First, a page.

The NZ Council for Civil Liberties is gratified that the High Court has ruled that the law banning gang insignia from Whanganui was unlawful and invalid. The bylaw required an enabling act of parliament that was passed only through a deal with two ACT party members, and was passed without consideration of civil liberties or even of its legal implications. Not only that, but by making the law apply to large areas of Whanganui, including arterial roads not owned by the council, the Whanganui Council far exceeded the scope of the Act, which required that specified restricted areas only could be covered.
These were the grounds we identified in 2009.
There are no clear guidelines as to how to determine what constitutes a “pattern of criminal activity” or “intimidation and harassment”. “Criminal activity” may include the occupation of Motua Gardens/Pakaitore, or other protest activity. It may be an assumption that criminal activity is being conducted, but without any proof of criminal activity through court convictions. Similarly with intimidation or harassment. Some people might view a black power member taking a child to school as intimidatory. Other people might regard a police officer as being intimidatory. There is no defence for gang members to argue that intimidation or harassment was not likely to take place.
2. Proper place of the criminal law
The proper role of the criminal law is to criminalise behaviour which harms people. Wearing gang insignia is not harmful in itself. If or when gangs or their members are involved in criminal behaviour they should be prosecuted. Prosecutions should be based on evidence of harm, rather than assumptions of intimidation or harassment.
3. Freedom of expression
NZCCL believes that a dangerous precedent is set if people are restricted in their ability to wear whatever clothes they like. This rule applies equally to women wearing trousers in the Sudan, or the burqa in New Zealand, as it does to people wearing gang insignia. This legislation regarding the wearing of gang insignia legalises a form of harassment by the Wanganui District Council and the police of people who are otherwise acting within the law, on the pretext that they show they belong to a named organisation.
4. The council’s definition of ‘specified places’
In the Bylaw the map of ‘specified places’ includes the entire urban area, as well as a number of halls, parks and reserves and other public places outside the urban area, as suggested by the police. It also includes State Highway 3 and other arterial routes. This broad specified area would seem to be in conflict with the Act, which states that the effect of the Act must not be that all the public places in the district are specified places. The Wanganui District Council map includes all the Whanganui urban area, even though Council press releases generally refer only to the CBD.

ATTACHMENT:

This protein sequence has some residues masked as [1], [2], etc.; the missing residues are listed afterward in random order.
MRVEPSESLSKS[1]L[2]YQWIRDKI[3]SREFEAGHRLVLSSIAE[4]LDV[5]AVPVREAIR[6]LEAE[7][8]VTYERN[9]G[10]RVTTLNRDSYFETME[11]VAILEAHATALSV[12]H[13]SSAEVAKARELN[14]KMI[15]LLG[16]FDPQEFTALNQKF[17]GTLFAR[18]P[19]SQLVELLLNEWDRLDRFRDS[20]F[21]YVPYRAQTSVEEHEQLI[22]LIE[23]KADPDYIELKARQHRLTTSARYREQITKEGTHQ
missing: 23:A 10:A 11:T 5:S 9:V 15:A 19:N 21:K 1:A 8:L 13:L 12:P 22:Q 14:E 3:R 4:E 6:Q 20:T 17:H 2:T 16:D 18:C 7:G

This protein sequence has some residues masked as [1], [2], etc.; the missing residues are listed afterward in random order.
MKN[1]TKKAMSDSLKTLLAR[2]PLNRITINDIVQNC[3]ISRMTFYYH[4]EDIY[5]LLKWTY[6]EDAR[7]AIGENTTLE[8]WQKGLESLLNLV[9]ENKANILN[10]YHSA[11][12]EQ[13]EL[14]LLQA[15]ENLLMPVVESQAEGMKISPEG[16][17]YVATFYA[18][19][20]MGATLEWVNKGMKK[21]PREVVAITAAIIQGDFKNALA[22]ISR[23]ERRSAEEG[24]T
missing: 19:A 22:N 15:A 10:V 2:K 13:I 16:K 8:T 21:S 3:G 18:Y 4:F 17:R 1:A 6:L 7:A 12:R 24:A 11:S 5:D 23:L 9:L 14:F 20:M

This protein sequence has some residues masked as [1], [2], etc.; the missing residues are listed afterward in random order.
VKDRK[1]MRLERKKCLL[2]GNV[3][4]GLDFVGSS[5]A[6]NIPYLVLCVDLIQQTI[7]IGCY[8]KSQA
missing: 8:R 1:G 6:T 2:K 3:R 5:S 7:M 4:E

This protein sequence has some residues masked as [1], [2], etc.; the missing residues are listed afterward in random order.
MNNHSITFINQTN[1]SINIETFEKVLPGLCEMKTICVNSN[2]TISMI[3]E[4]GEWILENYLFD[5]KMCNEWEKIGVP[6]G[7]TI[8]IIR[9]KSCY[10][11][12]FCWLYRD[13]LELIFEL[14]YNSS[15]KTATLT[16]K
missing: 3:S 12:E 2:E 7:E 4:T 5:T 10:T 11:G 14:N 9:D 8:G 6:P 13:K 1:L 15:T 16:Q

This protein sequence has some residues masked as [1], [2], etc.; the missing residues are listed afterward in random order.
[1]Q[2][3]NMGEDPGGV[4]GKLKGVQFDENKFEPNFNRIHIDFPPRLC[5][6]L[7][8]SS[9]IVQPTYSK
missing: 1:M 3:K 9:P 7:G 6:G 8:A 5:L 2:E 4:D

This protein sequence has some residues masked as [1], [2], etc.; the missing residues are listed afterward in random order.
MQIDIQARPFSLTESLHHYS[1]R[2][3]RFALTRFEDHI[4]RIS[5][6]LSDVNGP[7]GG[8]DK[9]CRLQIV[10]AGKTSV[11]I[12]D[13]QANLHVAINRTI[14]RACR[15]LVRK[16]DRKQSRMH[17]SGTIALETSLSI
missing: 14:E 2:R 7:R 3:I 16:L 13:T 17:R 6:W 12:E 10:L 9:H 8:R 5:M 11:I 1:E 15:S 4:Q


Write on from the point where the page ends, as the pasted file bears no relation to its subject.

5. Freedom of passage
Because of the broad scope of the ban, it would seem to prevent freedom of passage on the open road. It permits police to stop and search vehicles in passage through Whanganui, on suspicion of their being gang members even where there is no question of intimidation or violence involved.
6. Potential for abuse
Because there are no clear guidelines as to who is or is not covered under the definitions of ‘gang’, ‘criminal activity’, ‘intimidation’ or ‘insignia’ it is entirely possible for the Wanganui District Council to extend the scope of the Bylaw to include protest groups or other organisations it wishes to suppress. Similar legislation has been used overseas to restrict the activities of environmental and human rights groups.
It is now time for the Whanganui Council to undertake proper dialogue and negotiation with the local gangs with a view to positive and cooperative solutions to the perceived problems. Perhaps the council could receive advice from the Mayor of Invercargill, Tim Shadbolt. In the 1960s Mr Shadbolt was still a student at Auckland University, yet he negotiated a truce between gangs in Auckland, when the confrontational approach of the police and the council had resulted in gang warfare.
NZCCL urges the Wanganui District Council to initiate dialogue with the different gangs in the city, with a view to obtaining from the gangs an agreement to refrain from intimidatory behaviour in public places. Such a dialogue may lead to a positive relationship with the gangs that may reduce crime and violence within the city.